• Relationships boil down to trust! Alot of people have trust issues these days… If my partner needs to get access to any of my stuff, I would give her the password. My passwords havnt changed, but my girlfriends have, so my ex could log into my online world, but I trust that she wouldnt!!

  • Really it depends on the account as well as the person. Some accounts, such as wifi password and maybe my steam account. Bank account, email and social networks contain my identiy, not anyone elses.

  • Trust goes both ways. If your partner trusts you, why do they need your passwords? In my experience relationships in which “total honesty” is demanded are the least trusting. Trust your partner to be an autonomous human being and expect the same in return.

    As a CS graduate the concept of giving anyone – anyone – my password to anything is crazy.

  • Generally, no.
    Once bitten, twice shy I guess.

    Having said that, I’m quite comfortable with my family knowing my passwords, so I guess if I had the right partner, I’d feel ok with them knowing my passwords also. (So I picked depends on who the partner is).

  • Hell no. While I trust my partner, I just see no reason to give out any password unnecessarily – any password known by more than just you have a possible point of failure you can’t control. She might write it down on a sticky note for when she needs it, or keep it in a plain text file on her work computer, or email it to herself…all things commonly done with passwords.

    Of course I’ve given passwords for specific accounts when needed (she needs an email and I’m not near a computer, she wants to check if a payment has gone through to my bank account, etc) – but I change it afterwards. As soon as you get lax with your data security, bad things will start to happen.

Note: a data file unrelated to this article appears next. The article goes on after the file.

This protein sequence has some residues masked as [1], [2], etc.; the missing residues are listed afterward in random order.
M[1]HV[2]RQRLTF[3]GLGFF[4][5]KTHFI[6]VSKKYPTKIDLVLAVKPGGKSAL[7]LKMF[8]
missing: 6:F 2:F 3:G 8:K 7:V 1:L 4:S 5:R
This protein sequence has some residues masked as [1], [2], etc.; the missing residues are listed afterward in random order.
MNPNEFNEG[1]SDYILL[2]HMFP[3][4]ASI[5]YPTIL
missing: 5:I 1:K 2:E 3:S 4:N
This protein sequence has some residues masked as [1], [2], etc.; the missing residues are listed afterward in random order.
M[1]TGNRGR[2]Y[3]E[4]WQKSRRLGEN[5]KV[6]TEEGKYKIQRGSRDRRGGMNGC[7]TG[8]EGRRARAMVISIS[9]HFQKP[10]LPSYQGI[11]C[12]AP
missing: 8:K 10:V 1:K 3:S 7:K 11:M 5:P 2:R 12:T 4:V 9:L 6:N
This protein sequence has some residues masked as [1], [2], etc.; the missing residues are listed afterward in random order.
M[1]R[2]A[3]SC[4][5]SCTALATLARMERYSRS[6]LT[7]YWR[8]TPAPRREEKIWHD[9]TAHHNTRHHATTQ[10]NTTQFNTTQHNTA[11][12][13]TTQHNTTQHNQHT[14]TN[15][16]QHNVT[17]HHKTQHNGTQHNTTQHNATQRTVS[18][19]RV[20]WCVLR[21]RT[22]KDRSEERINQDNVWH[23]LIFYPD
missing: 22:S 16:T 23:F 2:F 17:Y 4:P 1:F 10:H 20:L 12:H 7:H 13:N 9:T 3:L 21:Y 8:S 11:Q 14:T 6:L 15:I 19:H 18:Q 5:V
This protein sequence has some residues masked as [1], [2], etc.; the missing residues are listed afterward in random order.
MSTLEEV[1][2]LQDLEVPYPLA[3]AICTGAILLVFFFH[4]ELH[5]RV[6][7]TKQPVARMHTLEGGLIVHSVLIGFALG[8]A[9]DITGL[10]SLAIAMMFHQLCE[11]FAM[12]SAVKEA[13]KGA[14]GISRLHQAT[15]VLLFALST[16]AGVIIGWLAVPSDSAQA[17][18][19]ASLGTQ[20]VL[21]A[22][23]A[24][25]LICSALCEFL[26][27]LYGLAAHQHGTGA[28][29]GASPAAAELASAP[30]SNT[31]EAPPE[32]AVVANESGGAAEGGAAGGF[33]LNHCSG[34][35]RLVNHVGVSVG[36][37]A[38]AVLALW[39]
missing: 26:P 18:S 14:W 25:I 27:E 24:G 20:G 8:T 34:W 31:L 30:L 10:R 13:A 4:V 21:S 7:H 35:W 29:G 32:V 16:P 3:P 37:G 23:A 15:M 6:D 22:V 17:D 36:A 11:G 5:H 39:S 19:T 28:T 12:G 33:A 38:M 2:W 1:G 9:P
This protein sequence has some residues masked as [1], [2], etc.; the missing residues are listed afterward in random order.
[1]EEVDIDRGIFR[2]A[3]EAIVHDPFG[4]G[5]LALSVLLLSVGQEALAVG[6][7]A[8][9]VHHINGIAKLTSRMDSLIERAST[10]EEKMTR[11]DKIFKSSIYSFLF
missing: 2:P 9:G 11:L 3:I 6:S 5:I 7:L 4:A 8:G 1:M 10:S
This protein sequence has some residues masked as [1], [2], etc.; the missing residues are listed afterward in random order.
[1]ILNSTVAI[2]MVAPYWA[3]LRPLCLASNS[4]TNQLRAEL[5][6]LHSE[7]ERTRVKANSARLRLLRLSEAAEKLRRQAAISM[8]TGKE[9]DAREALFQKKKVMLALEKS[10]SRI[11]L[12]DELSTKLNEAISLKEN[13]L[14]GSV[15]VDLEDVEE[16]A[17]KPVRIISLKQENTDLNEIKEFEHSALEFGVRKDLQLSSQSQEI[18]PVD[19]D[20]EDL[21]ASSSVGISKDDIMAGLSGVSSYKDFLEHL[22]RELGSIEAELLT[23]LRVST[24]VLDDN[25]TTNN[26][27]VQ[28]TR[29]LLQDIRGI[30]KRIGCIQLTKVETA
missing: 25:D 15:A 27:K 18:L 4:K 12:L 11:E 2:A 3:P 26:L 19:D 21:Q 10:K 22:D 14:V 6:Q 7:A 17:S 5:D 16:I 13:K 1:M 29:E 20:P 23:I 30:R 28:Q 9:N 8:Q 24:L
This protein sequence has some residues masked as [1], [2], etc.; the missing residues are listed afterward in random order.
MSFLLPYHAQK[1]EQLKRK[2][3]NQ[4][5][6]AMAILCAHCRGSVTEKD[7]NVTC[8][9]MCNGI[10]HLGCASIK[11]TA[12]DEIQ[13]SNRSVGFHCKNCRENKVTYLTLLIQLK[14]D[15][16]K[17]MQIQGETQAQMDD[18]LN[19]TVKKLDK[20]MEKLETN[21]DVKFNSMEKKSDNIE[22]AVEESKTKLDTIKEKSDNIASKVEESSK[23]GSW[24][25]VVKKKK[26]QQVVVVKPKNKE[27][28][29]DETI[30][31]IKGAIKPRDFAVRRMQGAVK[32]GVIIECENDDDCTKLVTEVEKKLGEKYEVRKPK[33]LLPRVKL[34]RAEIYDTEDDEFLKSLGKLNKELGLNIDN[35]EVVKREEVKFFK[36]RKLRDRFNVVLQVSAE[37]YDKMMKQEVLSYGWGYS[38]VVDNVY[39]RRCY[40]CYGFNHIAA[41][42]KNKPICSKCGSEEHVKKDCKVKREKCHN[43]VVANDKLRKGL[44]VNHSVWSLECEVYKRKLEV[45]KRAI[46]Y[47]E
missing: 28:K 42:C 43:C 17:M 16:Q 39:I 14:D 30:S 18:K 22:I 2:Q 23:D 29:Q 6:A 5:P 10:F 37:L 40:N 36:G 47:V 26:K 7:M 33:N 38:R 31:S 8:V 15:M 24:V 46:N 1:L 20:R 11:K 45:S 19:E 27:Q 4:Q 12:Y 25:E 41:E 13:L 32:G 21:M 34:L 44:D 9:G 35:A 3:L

• Nope. While I have nothing to hide, I know that the best password is one you don’t speak of. If my wife wants access, i change the password to a common one. Not because I don’t trust her (which I do. Very much) but because I’m an IT man and I am very conscious of my security and keep my passwords long, full of letters, numbers, punctuation and keep it quiet..

  • I haven’t actively shared mine with her, but she pretty much knows what it will be. They’re all based of a keyword and “tree” of extensions based on the site.

    My brother on the other hand knows exactly what my password is, and how the tree system works…

  • All the sites she wants passwords to like Facebook and Hotmail she has but everything else is a different password eg bank, paypal etc. That’s the best way to do it

  • I use the same few passwords for everything. My wife uses her own few passwords. She knows all of mine, and I know hers. Same with PINs — we use the same one so if we have to use each other’s cards, we acn do that.

    I don’t snoop into her stuff, and she doesn’t snoop into mine.

    I think we started sharing passwords around the time we got engaged. Almost seven years into the marriage, this arrangement seems to work just fine — FOR US.